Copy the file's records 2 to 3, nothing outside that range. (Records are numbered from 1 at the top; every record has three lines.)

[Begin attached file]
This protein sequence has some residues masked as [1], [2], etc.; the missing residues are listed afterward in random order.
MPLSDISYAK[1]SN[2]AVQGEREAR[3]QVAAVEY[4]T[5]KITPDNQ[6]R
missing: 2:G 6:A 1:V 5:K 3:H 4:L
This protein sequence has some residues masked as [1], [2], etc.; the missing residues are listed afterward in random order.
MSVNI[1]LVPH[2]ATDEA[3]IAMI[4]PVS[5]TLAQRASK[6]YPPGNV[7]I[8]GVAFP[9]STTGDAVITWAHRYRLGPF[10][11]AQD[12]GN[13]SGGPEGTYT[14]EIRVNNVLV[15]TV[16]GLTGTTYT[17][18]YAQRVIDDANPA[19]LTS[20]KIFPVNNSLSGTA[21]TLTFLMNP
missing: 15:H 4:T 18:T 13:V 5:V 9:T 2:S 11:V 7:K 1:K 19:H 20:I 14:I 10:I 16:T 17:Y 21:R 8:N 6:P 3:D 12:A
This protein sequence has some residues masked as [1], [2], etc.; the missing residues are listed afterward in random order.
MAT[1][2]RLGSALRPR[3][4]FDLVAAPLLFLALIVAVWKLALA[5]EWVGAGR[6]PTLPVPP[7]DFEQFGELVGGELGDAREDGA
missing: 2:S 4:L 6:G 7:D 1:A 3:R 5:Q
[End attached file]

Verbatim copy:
This protein sequence has some residues masked as [1], [2], etc.; the missing residues are listed afterward in random order.
MSVNI[1]LVPH[2]ATDEA[3]IAMI[4]PVS[5]TLAQRASK[6]YPPGNV[7]I[8]GVAFP[9]STTGDAVITWAHRYRLGPF[10][11]AQD[12]GN[13]SGGPEGTYT[14]EIRVNNVLV[15]TV[16]GLTGTTYT[17][18]YAQRVIDDANPA[19]LTS[20]KIFPVNNSLSGTA[21]TLTFLMNP
missing: 15:H 4:T 18:T 13:V 5:V 9:T 2:S 11:V 7:K 1:K 19:H 20:I 14:I 10:I 16:T 17:Y 21:R 8:N 6:P 3:D 12:A
This protein sequence has some residues masked as [1], [2], etc.; the missing residues are listed afterward in random order.
MAT[1][2]RLGSALRPR[3][4]FDLVAAPLLFLALIVAVWKLALA[5]EWVGAGR[6]PTLPVPP[7]DFEQFGELVGGELGDAREDGA
missing: 2:S 4:L 6:G 7:D 1:A 3:R 5:Q